Classic film book challenge: Shoot the Piano Player

September 10, 2016

For my third book in Raquel's Summer Reading Classic Film Book Challenge, I read "Shoot the Piano Player" by David Goodis. The book was originally titled "Down There" but was changed when Francois Truffaut released his film version in 1960, entitled "Shoot the Piano Player."

I bought a movie-tie-in copy of the book, with a Henry Miller quote on the front proclaiming that the book is "even better than the film." I really liked the book but I actually felt like the story itself worked better as a movie. A lot of the book almost felt like a script -- lots of dialogue, expository details and a fight "scene" with a blow-by-blow breakdown so tedious it really read like instructions for actors. This isn't a bad thing, obviously, it's just that every page left me thinking "I can totally see why Truffaut wanted to turn this thing into a movie." He must have felt that he was reading something cinematic, something that NEEDED to be transferred from the page to the screen.

One thing that I particularly loved about the book was the way that it followed the thoughts of the main character, and it's a detail that Truffaut must have loved as well since he retained that in the film. Interesting fact that I can't actually verify because I'm not home to double-check it in my Truffaut biography but I'm 99% certain it's correct: Truffaut felt that Charles Aznavour's voice was too confident for the self-conscious inner monologue voice overs, so he recorded it in his own voice.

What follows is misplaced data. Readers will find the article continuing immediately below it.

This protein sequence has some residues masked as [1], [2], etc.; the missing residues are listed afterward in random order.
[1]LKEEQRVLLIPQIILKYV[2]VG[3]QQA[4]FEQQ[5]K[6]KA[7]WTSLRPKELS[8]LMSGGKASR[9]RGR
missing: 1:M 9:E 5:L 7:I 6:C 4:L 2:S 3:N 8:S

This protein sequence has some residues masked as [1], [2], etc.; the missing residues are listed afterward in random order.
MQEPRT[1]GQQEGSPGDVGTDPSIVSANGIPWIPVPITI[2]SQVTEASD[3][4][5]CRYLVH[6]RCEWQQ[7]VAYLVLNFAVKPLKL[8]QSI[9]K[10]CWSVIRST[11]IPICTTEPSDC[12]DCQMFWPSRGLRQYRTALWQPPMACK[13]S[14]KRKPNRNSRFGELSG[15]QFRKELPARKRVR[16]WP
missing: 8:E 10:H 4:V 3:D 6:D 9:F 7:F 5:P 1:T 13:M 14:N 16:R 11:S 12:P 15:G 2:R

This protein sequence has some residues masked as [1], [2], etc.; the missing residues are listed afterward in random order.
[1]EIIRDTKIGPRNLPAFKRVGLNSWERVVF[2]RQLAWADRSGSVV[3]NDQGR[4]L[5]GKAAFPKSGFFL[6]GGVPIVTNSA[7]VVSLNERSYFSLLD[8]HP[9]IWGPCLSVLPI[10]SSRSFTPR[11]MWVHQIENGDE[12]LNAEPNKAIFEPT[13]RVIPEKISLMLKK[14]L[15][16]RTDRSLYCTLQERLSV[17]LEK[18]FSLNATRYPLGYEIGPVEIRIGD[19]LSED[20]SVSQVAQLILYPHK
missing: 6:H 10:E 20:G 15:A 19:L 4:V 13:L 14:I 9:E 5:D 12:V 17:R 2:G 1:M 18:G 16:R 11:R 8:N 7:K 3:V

So, was Mr. Miller correct? My own opinion when it comes to "is the book better than the movie?" usually depends on which one I experienced first. If I watched the movie first, I tend to like it better than the book. If I read the book first, I tend to be disappointed with the movie (the only exception that comes to mind is The Martian.) In this case, I really did like both. I personally prefer the film, but it's almost entirely because the film was the product of Truffaut and starred Charles Aznavour (who, by the way, at 92 is still performing live and I'll be seeing him at Madison Square Garden in October!) I'm definitely biased when it comes to Truffaut and Aznavour.

I really wanted to close out this post with some excerpts matched up to their corresponding movie scenes, to illustrate just how much the book feels like a movie, but I'm currently on vacation and left my DVD at home. I'm definitely planning on adding that when I get back though  :)

1 comment:

Raquel Stecher said...

I watched this film the other day and thoroughly enjoyed it! Also Charles Aznavour is adorable and even more adorable today at 92.

I'll check back if you do decide to add some excerpts. The film didn't feel like an adaptation at all but like you said the book was written in a cinematic way so I guess that makes sense.